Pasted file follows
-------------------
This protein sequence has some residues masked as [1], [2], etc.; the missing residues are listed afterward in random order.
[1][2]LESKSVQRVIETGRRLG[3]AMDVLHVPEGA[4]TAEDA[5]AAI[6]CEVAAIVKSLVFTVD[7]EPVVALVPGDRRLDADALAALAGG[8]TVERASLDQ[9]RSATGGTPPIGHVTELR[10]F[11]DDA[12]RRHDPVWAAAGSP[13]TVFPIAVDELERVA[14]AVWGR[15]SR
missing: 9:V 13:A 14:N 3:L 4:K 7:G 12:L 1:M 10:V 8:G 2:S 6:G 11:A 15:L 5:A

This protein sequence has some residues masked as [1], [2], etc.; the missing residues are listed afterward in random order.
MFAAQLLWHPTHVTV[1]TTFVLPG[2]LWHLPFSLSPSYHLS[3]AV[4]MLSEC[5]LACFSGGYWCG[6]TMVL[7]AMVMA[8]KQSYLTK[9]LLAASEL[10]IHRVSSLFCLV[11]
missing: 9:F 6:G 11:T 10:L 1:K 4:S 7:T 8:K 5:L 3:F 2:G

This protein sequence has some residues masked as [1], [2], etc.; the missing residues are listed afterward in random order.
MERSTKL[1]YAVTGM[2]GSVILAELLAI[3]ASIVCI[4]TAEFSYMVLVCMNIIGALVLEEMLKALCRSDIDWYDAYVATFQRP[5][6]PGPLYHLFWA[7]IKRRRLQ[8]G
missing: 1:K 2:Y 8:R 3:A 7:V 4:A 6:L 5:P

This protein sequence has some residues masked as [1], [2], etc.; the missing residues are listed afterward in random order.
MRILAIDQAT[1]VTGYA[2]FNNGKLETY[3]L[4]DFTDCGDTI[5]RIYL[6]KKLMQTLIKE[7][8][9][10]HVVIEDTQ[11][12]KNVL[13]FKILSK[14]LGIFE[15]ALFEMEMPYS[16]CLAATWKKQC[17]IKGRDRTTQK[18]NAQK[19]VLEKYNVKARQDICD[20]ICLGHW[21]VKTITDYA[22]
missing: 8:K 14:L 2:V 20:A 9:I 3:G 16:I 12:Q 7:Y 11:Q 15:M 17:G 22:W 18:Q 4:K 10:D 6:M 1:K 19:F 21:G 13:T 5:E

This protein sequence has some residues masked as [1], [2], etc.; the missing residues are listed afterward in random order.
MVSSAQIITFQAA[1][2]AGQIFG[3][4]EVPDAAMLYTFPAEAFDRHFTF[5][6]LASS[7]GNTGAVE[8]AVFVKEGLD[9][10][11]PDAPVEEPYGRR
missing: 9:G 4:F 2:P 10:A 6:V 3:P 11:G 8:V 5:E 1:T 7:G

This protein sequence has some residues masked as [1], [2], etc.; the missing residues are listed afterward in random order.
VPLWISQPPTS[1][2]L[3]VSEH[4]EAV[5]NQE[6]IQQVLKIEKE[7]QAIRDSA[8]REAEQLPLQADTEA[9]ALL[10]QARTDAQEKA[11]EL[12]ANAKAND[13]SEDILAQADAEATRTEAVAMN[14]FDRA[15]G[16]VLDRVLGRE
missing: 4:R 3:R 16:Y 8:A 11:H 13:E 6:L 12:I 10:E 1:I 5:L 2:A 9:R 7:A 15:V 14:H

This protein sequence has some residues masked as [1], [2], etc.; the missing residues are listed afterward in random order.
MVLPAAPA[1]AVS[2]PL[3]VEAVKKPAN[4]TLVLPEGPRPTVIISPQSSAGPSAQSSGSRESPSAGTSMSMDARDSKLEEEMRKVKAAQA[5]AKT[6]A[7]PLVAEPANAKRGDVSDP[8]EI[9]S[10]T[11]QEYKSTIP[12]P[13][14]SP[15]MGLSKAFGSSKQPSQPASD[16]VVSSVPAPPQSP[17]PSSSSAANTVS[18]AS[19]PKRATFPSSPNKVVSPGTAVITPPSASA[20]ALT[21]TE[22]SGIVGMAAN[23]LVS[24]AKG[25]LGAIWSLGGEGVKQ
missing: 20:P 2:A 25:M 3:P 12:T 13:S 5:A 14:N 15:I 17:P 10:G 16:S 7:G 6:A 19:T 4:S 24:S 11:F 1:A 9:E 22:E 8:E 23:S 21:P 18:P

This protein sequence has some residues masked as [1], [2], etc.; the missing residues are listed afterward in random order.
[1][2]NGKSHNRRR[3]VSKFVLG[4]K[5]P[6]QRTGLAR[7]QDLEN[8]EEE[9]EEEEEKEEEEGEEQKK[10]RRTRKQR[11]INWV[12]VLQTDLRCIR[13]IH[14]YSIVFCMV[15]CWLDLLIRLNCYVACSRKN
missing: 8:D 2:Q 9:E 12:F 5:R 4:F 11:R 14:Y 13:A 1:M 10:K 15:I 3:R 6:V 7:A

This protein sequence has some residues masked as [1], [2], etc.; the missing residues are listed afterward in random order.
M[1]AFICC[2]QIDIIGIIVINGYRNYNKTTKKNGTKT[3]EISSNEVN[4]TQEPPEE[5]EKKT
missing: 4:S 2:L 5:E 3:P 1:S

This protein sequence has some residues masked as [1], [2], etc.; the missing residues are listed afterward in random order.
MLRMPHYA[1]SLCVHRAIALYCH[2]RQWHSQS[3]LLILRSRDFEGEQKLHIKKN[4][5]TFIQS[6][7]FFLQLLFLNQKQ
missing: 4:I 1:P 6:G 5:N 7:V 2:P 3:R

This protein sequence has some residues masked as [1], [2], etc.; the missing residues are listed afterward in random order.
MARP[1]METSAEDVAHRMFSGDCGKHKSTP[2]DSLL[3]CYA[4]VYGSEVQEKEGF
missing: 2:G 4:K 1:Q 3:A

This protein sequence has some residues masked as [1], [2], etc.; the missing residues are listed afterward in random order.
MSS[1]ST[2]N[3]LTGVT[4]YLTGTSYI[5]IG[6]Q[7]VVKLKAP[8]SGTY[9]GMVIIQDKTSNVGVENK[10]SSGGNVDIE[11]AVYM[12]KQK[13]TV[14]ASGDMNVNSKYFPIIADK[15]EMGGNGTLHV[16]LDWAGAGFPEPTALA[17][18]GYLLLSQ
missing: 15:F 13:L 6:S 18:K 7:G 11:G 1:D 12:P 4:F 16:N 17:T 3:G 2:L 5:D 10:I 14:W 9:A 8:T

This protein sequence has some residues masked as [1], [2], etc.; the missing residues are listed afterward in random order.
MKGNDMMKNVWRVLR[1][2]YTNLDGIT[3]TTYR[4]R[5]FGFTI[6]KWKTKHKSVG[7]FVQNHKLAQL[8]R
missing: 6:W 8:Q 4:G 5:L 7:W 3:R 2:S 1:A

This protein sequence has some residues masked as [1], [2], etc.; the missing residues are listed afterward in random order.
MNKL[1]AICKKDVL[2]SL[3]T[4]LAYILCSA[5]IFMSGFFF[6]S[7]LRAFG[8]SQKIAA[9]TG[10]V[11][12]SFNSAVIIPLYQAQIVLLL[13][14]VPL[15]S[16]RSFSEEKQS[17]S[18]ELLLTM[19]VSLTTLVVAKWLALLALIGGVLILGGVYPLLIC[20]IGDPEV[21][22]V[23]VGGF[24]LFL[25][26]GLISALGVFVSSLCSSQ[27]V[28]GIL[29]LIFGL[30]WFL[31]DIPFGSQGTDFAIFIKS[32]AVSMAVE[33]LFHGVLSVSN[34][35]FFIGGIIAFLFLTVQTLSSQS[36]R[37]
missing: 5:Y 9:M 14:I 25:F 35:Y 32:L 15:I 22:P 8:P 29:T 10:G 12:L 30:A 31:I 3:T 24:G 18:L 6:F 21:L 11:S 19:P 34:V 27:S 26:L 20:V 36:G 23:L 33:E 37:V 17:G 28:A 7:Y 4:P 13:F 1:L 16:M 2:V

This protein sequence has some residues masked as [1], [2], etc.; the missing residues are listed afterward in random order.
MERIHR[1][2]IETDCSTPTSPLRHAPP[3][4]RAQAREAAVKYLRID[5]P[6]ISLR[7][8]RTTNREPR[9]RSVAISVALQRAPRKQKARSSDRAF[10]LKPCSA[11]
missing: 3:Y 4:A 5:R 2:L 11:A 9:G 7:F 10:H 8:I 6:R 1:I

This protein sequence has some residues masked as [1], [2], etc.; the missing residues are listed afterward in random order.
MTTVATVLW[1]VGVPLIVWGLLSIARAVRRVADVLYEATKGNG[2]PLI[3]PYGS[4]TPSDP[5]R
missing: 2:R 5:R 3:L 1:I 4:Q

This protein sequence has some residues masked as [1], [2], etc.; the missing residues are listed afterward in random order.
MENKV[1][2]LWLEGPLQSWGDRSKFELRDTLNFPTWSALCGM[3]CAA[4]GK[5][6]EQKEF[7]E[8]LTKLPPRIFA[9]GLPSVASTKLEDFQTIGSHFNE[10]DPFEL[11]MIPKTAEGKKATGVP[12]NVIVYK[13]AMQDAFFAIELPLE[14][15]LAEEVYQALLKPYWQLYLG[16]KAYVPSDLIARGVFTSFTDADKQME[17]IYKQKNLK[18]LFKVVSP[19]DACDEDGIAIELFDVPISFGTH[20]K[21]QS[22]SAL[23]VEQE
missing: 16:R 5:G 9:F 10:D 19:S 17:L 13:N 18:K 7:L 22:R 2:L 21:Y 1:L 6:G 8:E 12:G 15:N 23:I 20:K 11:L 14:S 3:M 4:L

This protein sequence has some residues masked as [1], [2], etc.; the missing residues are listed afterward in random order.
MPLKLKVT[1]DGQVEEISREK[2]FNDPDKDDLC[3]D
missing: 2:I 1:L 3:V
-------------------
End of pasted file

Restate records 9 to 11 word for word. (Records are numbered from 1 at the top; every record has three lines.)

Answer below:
This protein sequence has some residues masked as [1], [2], etc.; the missing residues are listed afterward in random order.
M[1]AFICC[2]QIDIIGIIVINGYRNYNKTTKKNGTKT[3]EISSNEVN[4]TQEPPEE[5]EKKT
missing: 4:S 2:L 5:E 3:P 1:S

This protein sequence has some residues masked as [1], [2], etc.; the missing residues are listed afterward in random order.
MLRMPHYA[1]SLCVHRAIALYCH[2]RQWHSQS[3]LLILRSRDFEGEQKLHIKKN[4][5]TFIQS[6][7]FFLQLLFLNQKQ
missing: 4:I 1:P 6:G 5:N 7:V 2:P 3:R

This protein sequence has some residues masked as [1], [2], etc.; the missing residues are listed afterward in random order.
MARP[1]METSAEDVAHRMFSGDCGKHKSTP[2]DSLL[3]CYA[4]VYGSEVQEKEGF
missing: 2:G 4:K 1:Q 3:A